The N-Word in Music

An American History

Not Yet Published

$39.95

New 2021 Pre-Order

Available for pre-order / backorder

About the Book

The minstrelsy play, song, and dance “Jump, Jim Crow” did more than enable blackface performers to spread racist stereotypes about Black Americans. This widespread antebellum-era cultural phenomenon was instrumental in normalizing the N-word across several aspects of American life. Material culture, sporting culture, consumer products, house-pets, carnival games and even geographic landmarks obtained the racial slur as a formal and informal appellation. Music, it is argued, was the catalyst for normalizing and disseminating those two ugly syllables throughout society, well beyond the environs of plantation and urban slavery.
This weighty and engaging look at the English language’s most explosive slur, described by scholars as the “atomic bomb” of bigoted words, traces the N-word’s journey through various music genres and across generations. The author uses private letters, newspaper accounts, exclusive interviews and, most importantly, music lyrics from artists in the fields of minstrelsy, folk, country, ragtime, blues, jazz, rock ‘n’ roll and hip hop. The result is a reflective account of how the music industry has channeled linguistic and cultural movements across eras, resulting in changes to the slur’s meaning and spelling.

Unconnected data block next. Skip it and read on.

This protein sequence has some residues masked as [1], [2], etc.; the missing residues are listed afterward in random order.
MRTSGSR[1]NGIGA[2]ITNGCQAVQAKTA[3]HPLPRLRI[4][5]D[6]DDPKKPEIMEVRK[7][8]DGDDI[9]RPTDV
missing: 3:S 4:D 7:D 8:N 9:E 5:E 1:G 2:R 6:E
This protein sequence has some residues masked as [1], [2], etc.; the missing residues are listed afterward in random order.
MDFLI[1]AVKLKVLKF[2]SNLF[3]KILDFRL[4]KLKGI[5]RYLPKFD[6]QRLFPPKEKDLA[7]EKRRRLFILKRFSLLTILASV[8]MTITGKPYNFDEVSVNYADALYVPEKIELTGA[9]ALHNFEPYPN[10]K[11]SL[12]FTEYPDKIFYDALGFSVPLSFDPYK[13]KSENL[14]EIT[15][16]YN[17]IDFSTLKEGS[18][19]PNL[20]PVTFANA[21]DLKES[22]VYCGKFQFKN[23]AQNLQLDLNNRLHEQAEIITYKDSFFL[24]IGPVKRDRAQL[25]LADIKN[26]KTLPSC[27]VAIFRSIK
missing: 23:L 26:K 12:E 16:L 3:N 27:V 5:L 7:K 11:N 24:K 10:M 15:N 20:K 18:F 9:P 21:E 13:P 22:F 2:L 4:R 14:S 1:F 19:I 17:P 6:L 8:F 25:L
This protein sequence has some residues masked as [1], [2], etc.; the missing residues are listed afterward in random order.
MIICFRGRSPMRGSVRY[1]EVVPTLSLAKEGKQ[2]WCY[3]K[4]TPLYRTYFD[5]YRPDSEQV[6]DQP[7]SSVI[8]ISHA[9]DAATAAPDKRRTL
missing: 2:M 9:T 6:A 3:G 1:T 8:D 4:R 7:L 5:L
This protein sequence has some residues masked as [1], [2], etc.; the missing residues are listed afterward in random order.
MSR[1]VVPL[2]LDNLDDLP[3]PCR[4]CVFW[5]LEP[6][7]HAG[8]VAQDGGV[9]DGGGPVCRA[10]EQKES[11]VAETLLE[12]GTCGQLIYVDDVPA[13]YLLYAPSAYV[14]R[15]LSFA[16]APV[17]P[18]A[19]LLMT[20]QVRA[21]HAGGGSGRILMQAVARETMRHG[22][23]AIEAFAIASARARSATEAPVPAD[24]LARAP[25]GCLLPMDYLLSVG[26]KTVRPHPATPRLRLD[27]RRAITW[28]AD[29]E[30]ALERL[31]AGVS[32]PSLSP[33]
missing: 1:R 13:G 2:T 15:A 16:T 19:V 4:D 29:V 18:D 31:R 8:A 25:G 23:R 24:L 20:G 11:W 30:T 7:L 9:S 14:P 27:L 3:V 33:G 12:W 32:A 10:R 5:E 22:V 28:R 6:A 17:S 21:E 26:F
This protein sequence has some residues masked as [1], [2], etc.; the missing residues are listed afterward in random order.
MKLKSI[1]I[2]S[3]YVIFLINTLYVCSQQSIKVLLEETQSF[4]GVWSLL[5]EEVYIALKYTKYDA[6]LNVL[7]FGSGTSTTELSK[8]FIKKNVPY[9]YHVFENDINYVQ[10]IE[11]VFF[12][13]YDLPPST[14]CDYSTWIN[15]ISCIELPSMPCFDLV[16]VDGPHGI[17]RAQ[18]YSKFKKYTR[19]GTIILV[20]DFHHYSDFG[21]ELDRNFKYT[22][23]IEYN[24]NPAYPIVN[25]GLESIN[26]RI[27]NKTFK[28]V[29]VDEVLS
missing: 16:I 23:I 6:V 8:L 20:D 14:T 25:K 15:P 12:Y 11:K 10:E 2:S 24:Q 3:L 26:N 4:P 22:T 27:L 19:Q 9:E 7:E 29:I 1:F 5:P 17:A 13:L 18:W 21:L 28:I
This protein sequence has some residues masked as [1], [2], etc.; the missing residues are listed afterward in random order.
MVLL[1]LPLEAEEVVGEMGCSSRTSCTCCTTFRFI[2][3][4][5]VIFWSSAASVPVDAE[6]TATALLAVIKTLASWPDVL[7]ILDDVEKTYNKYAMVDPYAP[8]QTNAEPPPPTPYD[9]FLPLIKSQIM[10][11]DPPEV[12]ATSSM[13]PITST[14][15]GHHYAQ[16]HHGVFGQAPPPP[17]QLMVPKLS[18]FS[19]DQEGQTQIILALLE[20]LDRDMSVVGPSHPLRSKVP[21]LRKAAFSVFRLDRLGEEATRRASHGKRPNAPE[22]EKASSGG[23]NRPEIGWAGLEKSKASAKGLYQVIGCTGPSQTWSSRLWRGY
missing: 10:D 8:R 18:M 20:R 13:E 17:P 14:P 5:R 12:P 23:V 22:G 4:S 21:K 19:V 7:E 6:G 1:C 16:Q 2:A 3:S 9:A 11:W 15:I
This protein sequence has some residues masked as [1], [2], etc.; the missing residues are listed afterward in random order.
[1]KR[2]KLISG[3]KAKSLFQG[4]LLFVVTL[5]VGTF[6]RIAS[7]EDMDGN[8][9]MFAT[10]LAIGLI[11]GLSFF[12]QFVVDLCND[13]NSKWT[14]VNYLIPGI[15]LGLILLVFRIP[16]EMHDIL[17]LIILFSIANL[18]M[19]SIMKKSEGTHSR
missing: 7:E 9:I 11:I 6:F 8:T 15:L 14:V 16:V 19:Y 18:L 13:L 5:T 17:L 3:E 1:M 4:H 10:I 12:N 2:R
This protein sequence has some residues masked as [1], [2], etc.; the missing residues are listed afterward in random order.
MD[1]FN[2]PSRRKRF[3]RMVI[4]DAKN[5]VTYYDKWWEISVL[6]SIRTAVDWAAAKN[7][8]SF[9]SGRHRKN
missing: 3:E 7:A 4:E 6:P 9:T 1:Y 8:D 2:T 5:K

About the Author(s)

Todd M. Mealy (Ph.D., American studies, Penn State University) is a writer who specializes in 19th and 20th century civil rights history and sports culture. A contributor to Pennsylvania Heritage Magazine, he lives in Lancaster, Pennsylvania.

Bibliographic Details

Todd M. Mealy
Format: softcover (6 x 9)
Pages:
Bibliographic Info: notes, bibliography, index
Copyright Date: 2022
pISBN: 978-1-4766-8706-3
eISBN: 978-1-4766-4649-7
Imprint: McFarland